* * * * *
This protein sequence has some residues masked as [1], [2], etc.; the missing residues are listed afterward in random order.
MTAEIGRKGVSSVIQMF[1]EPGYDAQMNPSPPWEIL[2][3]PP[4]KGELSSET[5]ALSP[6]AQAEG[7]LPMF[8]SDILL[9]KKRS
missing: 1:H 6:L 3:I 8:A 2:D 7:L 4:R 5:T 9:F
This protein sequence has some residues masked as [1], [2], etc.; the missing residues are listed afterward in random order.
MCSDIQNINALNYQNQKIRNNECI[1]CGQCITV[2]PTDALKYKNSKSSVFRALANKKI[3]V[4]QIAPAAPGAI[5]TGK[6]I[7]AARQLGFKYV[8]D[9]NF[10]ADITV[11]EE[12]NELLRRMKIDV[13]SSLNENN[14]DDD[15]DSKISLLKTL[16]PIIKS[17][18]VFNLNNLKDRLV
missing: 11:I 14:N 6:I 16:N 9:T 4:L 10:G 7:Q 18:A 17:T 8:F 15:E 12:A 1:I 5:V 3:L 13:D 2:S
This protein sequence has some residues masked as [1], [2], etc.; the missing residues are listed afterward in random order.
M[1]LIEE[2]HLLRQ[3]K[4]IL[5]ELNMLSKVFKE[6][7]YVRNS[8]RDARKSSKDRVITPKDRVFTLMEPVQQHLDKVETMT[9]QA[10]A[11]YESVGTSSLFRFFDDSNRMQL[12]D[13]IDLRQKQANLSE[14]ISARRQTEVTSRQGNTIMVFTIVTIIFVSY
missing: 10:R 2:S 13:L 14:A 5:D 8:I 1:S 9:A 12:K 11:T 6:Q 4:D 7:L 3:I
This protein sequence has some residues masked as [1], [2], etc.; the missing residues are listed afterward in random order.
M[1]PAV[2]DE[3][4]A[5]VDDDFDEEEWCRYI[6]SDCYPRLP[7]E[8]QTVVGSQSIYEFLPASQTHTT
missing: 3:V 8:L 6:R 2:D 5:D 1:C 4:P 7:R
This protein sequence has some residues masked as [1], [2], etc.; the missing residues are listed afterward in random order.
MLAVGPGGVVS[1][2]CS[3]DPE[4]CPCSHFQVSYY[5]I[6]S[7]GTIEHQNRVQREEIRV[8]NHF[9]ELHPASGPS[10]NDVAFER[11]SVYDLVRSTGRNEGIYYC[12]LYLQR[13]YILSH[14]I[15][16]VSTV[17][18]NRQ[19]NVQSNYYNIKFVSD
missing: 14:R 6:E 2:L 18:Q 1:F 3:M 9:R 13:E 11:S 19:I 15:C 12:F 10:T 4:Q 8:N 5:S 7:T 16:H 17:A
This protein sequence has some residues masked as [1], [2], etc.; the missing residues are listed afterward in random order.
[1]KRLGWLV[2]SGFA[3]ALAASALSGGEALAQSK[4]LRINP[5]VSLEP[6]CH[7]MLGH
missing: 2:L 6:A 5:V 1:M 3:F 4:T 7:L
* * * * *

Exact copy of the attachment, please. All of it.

This protein sequence has some residues masked as [1], [2], etc.; the missing residues are listed afterward in random order.
MTAEIGRKGVSSVIQMF[1]EPGYDAQMNPSPPWEIL[2][3]PP[4]KGELSSET[5]ALSP[6]AQAEG[7]LPMF[8]SDILL[9]KKRS
missing: 1:H 6:L 3:I 8:A 2:D 7:L 4:R 5:T 9:F
This protein sequence has some residues masked as [1], [2], etc.; the missing residues are listed afterward in random order.
MCSDIQNINALNYQNQKIRNNECI[1]CGQCITV[2]PTDALKYKNSKSSVFRALANKKI[3]V[4]QIAPAAPGAI[5]TGK[6]I[7]AARQLGFKYV[8]D[9]NF[10]ADITV[11]EE[12]NELLRRMKIDV[13]SSLNENN[14]DDD[15]DSKISLLKTL[16]PIIKS[17][18]VFNLNNLKDRLV
missing: 11:I 14:N 6:I 16:N 9:T 4:L 10:G 7:Q 18:A 17:T 8:F 15:E 12:A 1:I 5:V 3:L 13:D 2:S
This protein sequence has some residues masked as [1], [2], etc.; the missing residues are listed afterward in random order.
M[1]LIEE[2]HLLRQ[3]K[4]IL[5]ELNMLSKVFKE[6][7]YVRNS[8]RDARKSSKDRVITPKDRVFTLMEPVQQHLDKVETMT[9]QA[10]A[11]YESVGTSSLFRFFDDSNRMQL[12]D[13]IDLRQKQANLSE[14]ISARRQTEVTSRQGNTIMVFTIVTIIFVSY
missing: 10:R 2:S 13:L 14:A 5:D 8:I 1:S 9:A 12:K 11:T 6:Q 4:D 7:L 3:I
This protein sequence has some residues masked as [1], [2], etc.; the missing residues are listed afterward in random order.
M[1]PAV[2]DE[3][4]A[5]VDDDFDEEEWCRYI[6]SDCYPRLP[7]E[8]QTVVGSQSIYEFLPASQTHTT
missing: 3:V 8:L 6:R 2:D 5:D 1:C 4:P 7:R
This protein sequence has some residues masked as [1], [2], etc.; the missing residues are listed afterward in random order.
MLAVGPGGVVS[1][2]CS[3]DPE[4]CPCSHFQVSYY[5]I[6]S[7]GTIEHQNRVQREEIRV[8]NHF[9]ELHPASGPS[10]NDVAFER[11]SVYDLVRSTGRNEGIYYC[12]LYLQR[13]YILSH[14]I[15][16]VSTV[17][18]NRQ[19]NVQSNYYNIKFVSD
missing: 14:R 6:E 2:L 18:Q 1:F 3:M 9:R 13:E 11:S 19:I 15:C 12:F 10:T 4:Q 8:N 5:S 7:T 16:H 17:A
This protein sequence has some residues masked as [1], [2], etc.; the missing residues are listed afterward in random order.
[1]KRLGWLV[2]SGFA[3]ALAASALSGGEALAQSK[4]LRINP[5]VSLEP[6]CH[7]MLGH
missing: 2:L 6:A 5:V 1:M 3:F 4:T 7:L